In the popular sea side town of Russell in the Bay of Islands is one of the country’s most popular and historic landmarks. Nestled amongst its prominent graveyard is home to New Zealand’s oldest surviving building, Christ Church.
In the 19th century, Russell, then known as Kororareka was known as a rough sea port, popular with whalers. The land on which Christ Church sits was originally purchased in 1834 from the local chief, Rewa Wharerahi with the intention of becoming a church and an equal burial place for both Maori and Europeans. Fundraising for the church began immediately from missionaries, settlers, traders and ships’ captains including Captain Robert Fiztroy of the HMS Beagle and biologists, Charles Darwin.
The church was completed in 1835 in a simple design and a hipped roof. At first, missionaries performed services, having to row in across the harbour from Paihia but the first official service held in both Maori and English was conducted in 1836 by the first Angelican Bishop of Waiapu, William Williams.
On the 30th January, 1840, Captain William Hobson used the church to hold a meeting with Maori and Pakeha to proclaim New Zealand would be ruled through New South Wales and he would become lieutenant governor. A treaty was drafted and by the 6th February, it was signed.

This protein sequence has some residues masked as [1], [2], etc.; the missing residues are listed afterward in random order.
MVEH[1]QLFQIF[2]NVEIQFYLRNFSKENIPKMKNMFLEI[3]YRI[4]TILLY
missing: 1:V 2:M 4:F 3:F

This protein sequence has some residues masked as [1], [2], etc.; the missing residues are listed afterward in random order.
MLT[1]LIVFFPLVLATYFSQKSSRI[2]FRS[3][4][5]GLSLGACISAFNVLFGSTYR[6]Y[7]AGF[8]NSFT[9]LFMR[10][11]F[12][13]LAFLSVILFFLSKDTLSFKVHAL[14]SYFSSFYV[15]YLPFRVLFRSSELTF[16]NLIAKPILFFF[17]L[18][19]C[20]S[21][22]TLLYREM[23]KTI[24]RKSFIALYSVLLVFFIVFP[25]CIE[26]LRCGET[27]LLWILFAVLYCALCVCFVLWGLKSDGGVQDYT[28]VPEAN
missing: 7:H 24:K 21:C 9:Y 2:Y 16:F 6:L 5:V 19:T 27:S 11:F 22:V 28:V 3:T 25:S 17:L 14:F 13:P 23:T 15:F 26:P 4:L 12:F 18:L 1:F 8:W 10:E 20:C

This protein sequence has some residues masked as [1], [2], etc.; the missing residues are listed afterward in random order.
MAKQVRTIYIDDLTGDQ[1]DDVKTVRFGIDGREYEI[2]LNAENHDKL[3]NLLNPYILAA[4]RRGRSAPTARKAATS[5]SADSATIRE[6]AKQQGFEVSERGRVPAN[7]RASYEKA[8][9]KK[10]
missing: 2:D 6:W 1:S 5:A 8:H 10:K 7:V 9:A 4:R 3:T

On the 11th March 1845, a day forever etched in New Zealand’s history occurred. The battle of Kororareka (Russell)a hostile flagstaff cutting lead by chief, Hone Heke in retaliation to signing of the treaty that occurred five years earlier. The British were taken by surprise from Maori and their muskets and the battle continued long into the night and morning when the British garrison’s reserve ammunition exploded, setting fire to the surrounding buildings. As the church was the initial contact musket ball holes are still visible in the church’s exterior today with the museum housing some of the battle’s priceless artifacts including the original flagstaff and weapons.
While many perished in the battle, the surrounding graveyard is home to Tamati Waka Nene (a Ngapuhi chief largely responsible for the Maori’s acceptance of the Treaty of Waitangi and who fought for the settlers against Hone Heke), Hannah King Letheridge (now known to be the second European girl to be born in NZ), Dr Samuel Ford (the country''s first resident surgeon), members of the Clendon family (James R Clendon was the first honorary United States Consul), the men from HMS Hazard who fell in the battle, and a number of whalers whose headstones often tell of untimely deaths.
Having suffered some damage from weaponry, in 1871 the church was altered with a V shape roof, buttresses, gallery, porch and belfry. By the year 2000, the church was extensively restored and still draws a constant stream of visitors worldwide. While no longer used as a parish church, it remains consecrated and is still used for service on Sundays, weddings and other events.